Wayfair is a U.S.-based corporation that sells furniture and home goods online. It specializes only in e-commerce, operating its five sites: the eponymous site (this is the main one), Perigold, Birch Lane, AllModern, Joss & Main. The virtual platform offers 14 million products from more than 11,000 suppliers. Its founders are two American businessmen, Niraj Shah and Steve Conine. It is headquartered in Boston, Massachusetts. Company warehouses and additional offices are scattered throughout the United States, Britain, Ireland, Germany, and Canada. The year of its establishment is 2002.
Meaning and History
The online store’s debut name was CSN Stores. But it wasn’t the first organization created by two Cornell University graduates: at the time, they had two firms (Simplify Mobile and iXL). So the young entrepreneurs already had experience. They opened a joint company and started selling racks and storage systems over the Internet. One of them took on the position of chairman and the other the position of CEO. They didn’t think long about the name, using the letters of their initials.
A year later, the company expanded substantially, hiring employees and adding garden and garden products to the range to sell at three new sites. Gradually the catalog included all types of furniture, household products, decor elements, everything for repairs, bedding, and bath accessories. Then the company began to penetrate foreign markets, and by 2011, the company owned more than 200 online stores. At the same time, it changed its name to Wayfair. The word carries no conceptual meaning – it simply consists of two bases that are easy to pronounce. A branding agency proposed this version from Newton.
Around 2019, the firm started having problems, causing gossip and scandals. Because of this, many employees left it: some resigned themselves in protest, others had to be fired because of falling profits. Despite this massive loss of staff, the company still has enough people, with 2,300 data engineers and more than 3,000 helpdesk representatives. Worldwide locations share a common logo, altered only once.
2002 – 2011
The debut version of the logo does not look like the current one and consists of two text parts. In the left half is the abbreviation “CSN,” formed from the initials Niraj Shah and Steve Conine. The word “Stores” is on the right with the miniature prefix “shop easy.” A thin vertical line separates them. All letters in the name are lowercase, with a slight slant.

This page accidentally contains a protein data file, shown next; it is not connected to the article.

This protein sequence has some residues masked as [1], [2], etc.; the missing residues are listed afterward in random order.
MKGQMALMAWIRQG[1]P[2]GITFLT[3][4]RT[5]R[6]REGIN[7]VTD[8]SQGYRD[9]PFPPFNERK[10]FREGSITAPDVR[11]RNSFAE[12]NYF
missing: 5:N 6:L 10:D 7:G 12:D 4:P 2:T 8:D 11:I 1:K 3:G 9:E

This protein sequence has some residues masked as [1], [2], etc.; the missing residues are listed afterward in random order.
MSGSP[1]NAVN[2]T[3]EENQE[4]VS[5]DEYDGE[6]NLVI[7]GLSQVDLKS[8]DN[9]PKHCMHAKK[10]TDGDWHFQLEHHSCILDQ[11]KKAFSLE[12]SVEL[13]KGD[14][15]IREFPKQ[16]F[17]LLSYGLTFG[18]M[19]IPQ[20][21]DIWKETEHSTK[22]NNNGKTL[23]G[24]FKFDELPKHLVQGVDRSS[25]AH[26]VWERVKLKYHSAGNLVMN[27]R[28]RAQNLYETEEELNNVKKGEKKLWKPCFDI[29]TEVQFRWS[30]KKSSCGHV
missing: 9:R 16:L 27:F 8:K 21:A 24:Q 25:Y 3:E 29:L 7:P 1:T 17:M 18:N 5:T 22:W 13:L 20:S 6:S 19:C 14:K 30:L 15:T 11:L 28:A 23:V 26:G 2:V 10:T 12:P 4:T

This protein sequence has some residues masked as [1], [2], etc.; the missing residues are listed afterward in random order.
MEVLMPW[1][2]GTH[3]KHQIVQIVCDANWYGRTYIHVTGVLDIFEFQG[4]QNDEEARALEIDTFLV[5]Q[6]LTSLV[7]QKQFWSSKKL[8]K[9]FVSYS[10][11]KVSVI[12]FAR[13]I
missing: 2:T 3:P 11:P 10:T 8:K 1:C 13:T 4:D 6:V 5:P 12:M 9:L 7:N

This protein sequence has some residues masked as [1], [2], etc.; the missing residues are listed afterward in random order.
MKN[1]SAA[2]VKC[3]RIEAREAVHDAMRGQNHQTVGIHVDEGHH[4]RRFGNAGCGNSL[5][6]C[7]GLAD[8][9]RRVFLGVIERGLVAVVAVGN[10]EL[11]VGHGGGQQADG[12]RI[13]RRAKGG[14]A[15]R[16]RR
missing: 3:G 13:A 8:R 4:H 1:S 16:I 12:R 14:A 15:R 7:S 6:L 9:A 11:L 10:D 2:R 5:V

2011 – 2016
After rebranding with a change of corporate style associated with the company’s transition to foreign markets, the logo design has become friendlier. The excessive severity has disappeared, and a friendly graphic element has appeared, formed by two overlapping hexagons. They have an elongated shape and different colors on opposite sides: purple, olive, mint, and yellow. At their intersection is a dark purple diamond, colored in the color of the brand name. And a geometric figure of complex shape replaces the dot above the letter “i.”
2016 – today
The current Wayfair logo uses a different font. It is softer and more rounded than the previous version. The trademark connection between the “yf” is preserved, as is the bright geometric element. Its designers moved it to another place, placing it in front of the company name, and used the classic dot over the “i.” They also replaced the dark purple color with bright lilac.
Font and Colors of the Emblem
This retail chain’s brand identity has several distinctive features—first, lower case letters instead of the traditional capital letters. Second, a commitment to soft pastel colors. Thirdly, a ligature of “y” and “f.” Fourth, a complex figure consisting of two elongated hexagons.
In the earliest emblem, the lettering was in thin italic type with a minimal slant. Then came the typographic typeface with strict geometric characters and sharp flat serifs. The third version of the logo uses a soft lettering style with smooth transitions and roundings. The corporate palette consists of a combination of several shades of purple with olive, mint, and yellow.